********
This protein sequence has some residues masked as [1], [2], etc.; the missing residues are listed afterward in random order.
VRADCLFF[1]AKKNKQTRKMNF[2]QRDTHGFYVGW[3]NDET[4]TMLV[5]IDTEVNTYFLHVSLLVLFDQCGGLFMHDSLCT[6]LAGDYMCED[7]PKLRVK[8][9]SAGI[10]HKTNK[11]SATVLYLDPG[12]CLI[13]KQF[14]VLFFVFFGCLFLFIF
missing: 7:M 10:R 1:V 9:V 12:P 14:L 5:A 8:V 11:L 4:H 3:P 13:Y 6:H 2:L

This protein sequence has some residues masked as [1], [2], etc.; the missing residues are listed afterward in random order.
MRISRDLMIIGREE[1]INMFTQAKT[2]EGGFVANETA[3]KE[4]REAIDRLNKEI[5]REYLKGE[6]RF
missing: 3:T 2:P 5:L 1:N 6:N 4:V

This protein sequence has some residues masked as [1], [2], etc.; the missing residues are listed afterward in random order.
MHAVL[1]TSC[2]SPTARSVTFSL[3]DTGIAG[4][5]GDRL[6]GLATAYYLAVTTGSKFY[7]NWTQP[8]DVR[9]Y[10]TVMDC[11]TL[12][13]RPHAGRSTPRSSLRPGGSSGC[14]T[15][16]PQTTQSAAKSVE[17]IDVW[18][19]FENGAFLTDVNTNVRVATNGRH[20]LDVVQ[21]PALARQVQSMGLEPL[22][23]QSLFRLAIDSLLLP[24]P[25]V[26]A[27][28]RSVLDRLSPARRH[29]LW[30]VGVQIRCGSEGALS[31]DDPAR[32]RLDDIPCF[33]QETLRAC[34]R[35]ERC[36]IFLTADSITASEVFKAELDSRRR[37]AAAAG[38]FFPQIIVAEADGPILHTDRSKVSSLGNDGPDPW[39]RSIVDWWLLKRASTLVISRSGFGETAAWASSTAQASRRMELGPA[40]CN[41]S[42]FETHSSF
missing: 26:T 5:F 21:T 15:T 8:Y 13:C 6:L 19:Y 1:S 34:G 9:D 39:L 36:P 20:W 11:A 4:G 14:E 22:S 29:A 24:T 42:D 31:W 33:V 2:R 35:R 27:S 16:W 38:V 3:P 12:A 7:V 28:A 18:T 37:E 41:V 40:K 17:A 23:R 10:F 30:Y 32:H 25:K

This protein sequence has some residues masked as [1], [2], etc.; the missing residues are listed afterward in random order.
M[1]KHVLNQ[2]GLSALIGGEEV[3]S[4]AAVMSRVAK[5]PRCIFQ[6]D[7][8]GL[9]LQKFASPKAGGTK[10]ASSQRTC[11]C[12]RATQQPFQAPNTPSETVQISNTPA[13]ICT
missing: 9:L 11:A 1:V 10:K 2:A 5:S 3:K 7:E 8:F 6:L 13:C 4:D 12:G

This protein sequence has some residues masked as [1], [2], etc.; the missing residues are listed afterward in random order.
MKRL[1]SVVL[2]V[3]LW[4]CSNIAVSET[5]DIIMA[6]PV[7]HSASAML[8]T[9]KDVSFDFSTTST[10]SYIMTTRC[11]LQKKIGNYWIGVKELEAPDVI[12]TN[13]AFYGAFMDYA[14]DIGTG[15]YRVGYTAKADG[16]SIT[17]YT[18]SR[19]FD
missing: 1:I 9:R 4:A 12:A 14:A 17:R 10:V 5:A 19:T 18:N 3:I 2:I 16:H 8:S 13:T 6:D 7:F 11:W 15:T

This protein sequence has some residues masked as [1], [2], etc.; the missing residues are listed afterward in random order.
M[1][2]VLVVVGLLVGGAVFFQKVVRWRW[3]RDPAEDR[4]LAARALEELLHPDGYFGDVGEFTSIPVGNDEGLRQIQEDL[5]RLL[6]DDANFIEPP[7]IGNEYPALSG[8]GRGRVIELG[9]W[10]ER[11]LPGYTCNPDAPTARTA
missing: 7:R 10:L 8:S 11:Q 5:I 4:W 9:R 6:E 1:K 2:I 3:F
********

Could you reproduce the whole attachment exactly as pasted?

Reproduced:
This protein sequence has some residues masked as [1], [2], etc.; the missing residues are listed afterward in random order.
VRADCLFF[1]AKKNKQTRKMNF[2]QRDTHGFYVGW[3]NDET[4]TMLV[5]IDTEVNTYFLHVSLLVLFDQCGGLFMHDSLCT[6]LAGDYMCED[7]PKLRVK[8][9]SAGI[10]HKTNK[11]SATVLYLDPG[12]CLI[13]KQF[14]VLFFVFFGCLFLFIF
missing: 7:M 10:R 1:V 9:V 12:P 14:L 5:A 8:V 11:L 4:H 3:P 13:Y 6:H 2:L

This protein sequence has some residues masked as [1], [2], etc.; the missing residues are listed afterward in random order.
MRISRDLMIIGREE[1]INMFTQAKT[2]EGGFVANETA[3]KE[4]REAIDRLNKEI[5]REYLKGE[6]RF
missing: 3:T 2:P 5:L 1:N 6:N 4:V

This protein sequence has some residues masked as [1], [2], etc.; the missing residues are listed afterward in random order.
MHAVL[1]TSC[2]SPTARSVTFSL[3]DTGIAG[4][5]GDRL[6]GLATAYYLAVTTGSKFY[7]NWTQP[8]DVR[9]Y[10]TVMDC[11]TL[12][13]RPHAGRSTPRSSLRPGGSSGC[14]T[15][16]PQTTQSAAKSVE[17]IDVW[18][19]FENGAFLTDVNTNVRVATNGRH[20]LDVVQ[21]PALARQVQSMGLEPL[22][23]QSLFRLAIDSLLLP[24]P[25]V[26]A[27][28]RSVLDRLSPARRH[29]LW[30]VGVQIRCGSEGALS[31]DDPAR[32]RLDDIPCF[33]QETLRAC[34]R[35]ERC[36]IFLTADSITASEVFKAELDSRRR[37]AAAAG[38]FFPQIIVAEADGPILHTDRSKVSSLGNDGPDPW[39]RSIVDWWLLKRASTLVISRSGFGETAAWASSTAQASRRMELGPA[40]CN[41]S[42]FETHSSF
missing: 26:T 5:F 21:T 15:T 8:Y 13:C 6:L 19:Y 1:S 34:G 9:D 39:L 36:P 20:W 11:A 4:G 14:E 22:S 29:A 24:T 42:D 31:W 33:V 2:R 35:R 27:S 16:W 38:V 3:P 12:A 7:V 28:A 18:T 37:E 41:V 40:K 17:A 23:R 10:F 30:Y 32:H 25:K

This protein sequence has some residues masked as [1], [2], etc.; the missing residues are listed afterward in random order.
M[1]KHVLNQ[2]GLSALIGGEEV[3]S[4]AAVMSRVAK[5]PRCIFQ[6]D[7][8]GL[9]LQKFASPKAGGTK[10]ASSQRTC[11]C[12]RATQQPFQAPNTPSETVQISNTPA[13]ICT
missing: 9:L 11:A 1:V 10:K 2:A 5:S 3:K 7:E 8:F 6:L 13:C 4:D 12:G

This protein sequence has some residues masked as [1], [2], etc.; the missing residues are listed afterward in random order.
MKRL[1]SVVL[2]V[3]LW[4]CSNIAVSET[5]DIIMA[6]PV[7]HSASAML[8]T[9]KDVSFDFSTTST[10]SYIMTTRC[11]LQKKIGNYWIGVKELEAPDVI[12]TN[13]AFYGAFMDYA[14]DIGTG[15]YRVGYTAKADG[16]SIT[17]YT[18]SR[19]FD
missing: 1:I 9:R 4:A 12:A 14:A 17:R 10:V 5:A 19:T 18:N 3:I 2:I 16:H 8:S 13:T 6:D 7:F 11:W 15:T

This protein sequence has some residues masked as [1], [2], etc.; the missing residues are listed afterward in random order.
M[1][2]VLVVVGLLVGGAVFFQKVVRWRW[3]RDPAEDR[4]LAARALEELLHPDGYFGDVGEFTSIPVGNDEGLRQIQEDL[5]RLL[6]DDANFIEPP[7]IGNEYPALSG[8]GRGRVIELG[9]W[10]ER[11]LPGYTCNPDAPTARTA
missing: 7:R 10:L 8:S 11:Q 5:I 4:W 9:R 6:E 1:K 2:I 3:F